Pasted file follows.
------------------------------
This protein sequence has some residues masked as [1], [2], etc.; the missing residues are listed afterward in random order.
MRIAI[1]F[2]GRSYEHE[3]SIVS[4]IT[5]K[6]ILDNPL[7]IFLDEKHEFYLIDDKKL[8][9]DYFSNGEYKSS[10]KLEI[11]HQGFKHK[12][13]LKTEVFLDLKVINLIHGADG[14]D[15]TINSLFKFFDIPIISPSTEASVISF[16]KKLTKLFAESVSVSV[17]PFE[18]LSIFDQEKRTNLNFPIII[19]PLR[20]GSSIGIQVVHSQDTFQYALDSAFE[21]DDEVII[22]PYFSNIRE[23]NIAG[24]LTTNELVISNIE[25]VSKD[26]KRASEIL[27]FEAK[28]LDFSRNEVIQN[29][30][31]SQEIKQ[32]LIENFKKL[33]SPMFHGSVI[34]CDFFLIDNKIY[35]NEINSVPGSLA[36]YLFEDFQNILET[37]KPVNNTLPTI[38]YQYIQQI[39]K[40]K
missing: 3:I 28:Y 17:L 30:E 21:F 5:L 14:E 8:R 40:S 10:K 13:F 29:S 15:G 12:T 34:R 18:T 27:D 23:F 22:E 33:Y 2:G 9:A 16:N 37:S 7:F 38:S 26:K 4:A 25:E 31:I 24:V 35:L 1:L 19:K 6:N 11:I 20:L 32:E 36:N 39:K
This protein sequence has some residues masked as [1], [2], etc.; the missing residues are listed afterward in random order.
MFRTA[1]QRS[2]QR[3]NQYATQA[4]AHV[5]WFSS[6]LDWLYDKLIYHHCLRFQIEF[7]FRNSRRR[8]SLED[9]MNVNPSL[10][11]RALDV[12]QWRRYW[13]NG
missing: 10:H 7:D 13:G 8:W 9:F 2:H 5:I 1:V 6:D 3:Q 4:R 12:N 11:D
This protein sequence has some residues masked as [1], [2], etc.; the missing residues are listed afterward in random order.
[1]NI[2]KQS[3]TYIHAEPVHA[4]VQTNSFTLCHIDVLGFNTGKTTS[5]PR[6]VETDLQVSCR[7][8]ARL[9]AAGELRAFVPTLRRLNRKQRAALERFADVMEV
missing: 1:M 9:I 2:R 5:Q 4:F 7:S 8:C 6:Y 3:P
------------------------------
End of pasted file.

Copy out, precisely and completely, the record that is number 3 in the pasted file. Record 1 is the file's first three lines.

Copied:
This protein sequence has some residues masked as [1], [2], etc.; the missing residues are listed afterward in random order.
[1]NI[2]KQS[3]TYIHAEPVHA[4]VQTNSFTLCHIDVLGFNTGKTTS[5]PR[6]VETDLQVSCR[7][8]ARL[9]AAGELRAFVPTLRRLNRKQRAALERFADVMEV
missing: 1:M 9:I 2:R 5:Q 4:F 7:S 8:C 6:Y 3:P